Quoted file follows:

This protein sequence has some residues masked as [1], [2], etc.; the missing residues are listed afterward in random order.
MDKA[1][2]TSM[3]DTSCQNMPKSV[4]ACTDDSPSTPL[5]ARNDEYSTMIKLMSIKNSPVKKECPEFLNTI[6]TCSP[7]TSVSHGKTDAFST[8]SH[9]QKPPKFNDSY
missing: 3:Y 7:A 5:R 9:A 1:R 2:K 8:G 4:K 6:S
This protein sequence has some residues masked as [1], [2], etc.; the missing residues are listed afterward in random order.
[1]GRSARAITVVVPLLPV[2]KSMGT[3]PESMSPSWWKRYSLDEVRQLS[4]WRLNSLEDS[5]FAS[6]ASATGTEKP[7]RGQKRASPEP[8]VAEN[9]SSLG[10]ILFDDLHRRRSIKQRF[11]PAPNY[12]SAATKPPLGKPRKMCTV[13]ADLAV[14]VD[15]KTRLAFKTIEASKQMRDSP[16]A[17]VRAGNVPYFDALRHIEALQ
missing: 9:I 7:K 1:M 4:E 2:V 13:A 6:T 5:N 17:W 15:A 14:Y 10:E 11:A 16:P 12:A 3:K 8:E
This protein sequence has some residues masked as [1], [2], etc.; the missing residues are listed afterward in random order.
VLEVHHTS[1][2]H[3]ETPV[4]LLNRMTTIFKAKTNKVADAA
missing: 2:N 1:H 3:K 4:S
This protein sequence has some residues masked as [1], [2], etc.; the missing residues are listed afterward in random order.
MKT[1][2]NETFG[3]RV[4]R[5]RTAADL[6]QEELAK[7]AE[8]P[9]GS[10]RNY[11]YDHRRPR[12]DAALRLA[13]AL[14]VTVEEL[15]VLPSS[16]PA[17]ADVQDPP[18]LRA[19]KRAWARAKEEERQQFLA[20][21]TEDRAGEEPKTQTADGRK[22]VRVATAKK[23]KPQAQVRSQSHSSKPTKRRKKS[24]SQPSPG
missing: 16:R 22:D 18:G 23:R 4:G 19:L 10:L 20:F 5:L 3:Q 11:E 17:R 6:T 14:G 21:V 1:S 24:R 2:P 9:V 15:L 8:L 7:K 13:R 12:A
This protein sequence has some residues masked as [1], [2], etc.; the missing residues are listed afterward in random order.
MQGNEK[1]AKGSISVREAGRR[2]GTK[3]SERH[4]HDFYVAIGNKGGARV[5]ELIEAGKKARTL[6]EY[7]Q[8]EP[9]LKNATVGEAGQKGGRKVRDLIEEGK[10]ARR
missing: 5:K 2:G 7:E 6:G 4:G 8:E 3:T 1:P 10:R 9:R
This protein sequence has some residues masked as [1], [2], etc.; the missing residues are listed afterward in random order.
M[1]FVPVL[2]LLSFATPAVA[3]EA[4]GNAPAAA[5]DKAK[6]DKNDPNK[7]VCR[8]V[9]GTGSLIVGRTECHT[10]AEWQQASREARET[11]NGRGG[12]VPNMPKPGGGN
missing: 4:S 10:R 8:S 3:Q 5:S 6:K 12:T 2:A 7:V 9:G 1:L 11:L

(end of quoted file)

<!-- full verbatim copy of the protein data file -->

This protein sequence has some residues masked as [1], [2], etc.; the missing residues are listed afterward in random order.
MDKA[1][2]TSM[3]DTSCQNMPKSV[4]ACTDDSPSTPL[5]ARNDEYSTMIKLMSIKNSPVKKECPEFLNTI[6]TCSP[7]TSVSHGKTDAFST[8]SH[9]QKPPKFNDSY
missing: 3:Y 7:A 5:R 9:A 1:R 2:K 8:G 4:K 6:S
This protein sequence has some residues masked as [1], [2], etc.; the missing residues are listed afterward in random order.
[1]GRSARAITVVVPLLPV[2]KSMGT[3]PESMSPSWWKRYSLDEVRQLS[4]WRLNSLEDS[5]FAS[6]ASATGTEKP[7]RGQKRASPEP[8]VAEN[9]SSLG[10]ILFDDLHRRRSIKQRF[11]PAPNY[12]SAATKPPLGKPRKMCTV[13]ADLAV[14]VD[15]KTRLAFKTIEASKQMRDSP[16]A[17]VRAGNVPYFDALRHIEALQ
missing: 9:I 7:K 1:M 4:E 2:V 13:A 6:T 5:N 17:W 15:A 14:Y 10:E 11:A 16:P 12:A 3:K 8:E
This protein sequence has some residues masked as [1], [2], etc.; the missing residues are listed afterward in random order.
VLEVHHTS[1][2]H[3]ETPV[4]LLNRMTTIFKAKTNKVADAA
missing: 2:N 1:H 3:K 4:S
This protein sequence has some residues masked as [1], [2], etc.; the missing residues are listed afterward in random order.
MKT[1][2]NETFG[3]RV[4]R[5]RTAADL[6]QEELAK[7]AE[8]P[9]GS[10]RNY[11]YDHRRPR[12]DAALRLA[13]AL[14]VTVEEL[15]VLPSS[16]PA[17]ADVQDPP[18]LRA[19]KRAWARAKEEERQQFLA[20][21]TEDRAGEEPKTQTADGRK[22]VRVATAKK[23]KPQAQVRSQSHSSKPTKRRKKS[24]SQPSPG
missing: 16:R 22:D 18:G 23:R 4:G 19:L 10:L 20:F 5:L 3:Q 11:E 17:R 6:T 14:G 21:V 1:S 24:R 2:P 9:V 15:L 8:L 7:K 13:R 12:A
This protein sequence has some residues masked as [1], [2], etc.; the missing residues are listed afterward in random order.
MQGNEK[1]AKGSISVREAGRR[2]GTK[3]SERH[4]HDFYVAIGNKGGARV[5]ELIEAGKKARTL[6]EY[7]Q[8]EP[9]LKNATVGEAGQKGGRKVRDLIEEGK[10]ARR
missing: 5:K 2:G 7:E 6:G 4:G 8:E 3:T 1:P 10:R 9:R
This protein sequence has some residues masked as [1], [2], etc.; the missing residues are listed afterward in random order.
M[1]FVPVL[2]LLSFATPAVA[3]EA[4]GNAPAAA[5]DKAK[6]DKNDPNK[7]VCR[8]V[9]GTGSLIVGRTECHT[10]AEWQQASREARET[11]NGRGG[12]VPNMPKPGGGN
missing: 4:S 10:R 8:S 3:Q 5:S 6:K 12:T 2:A 7:V 9:G 1:L 11:L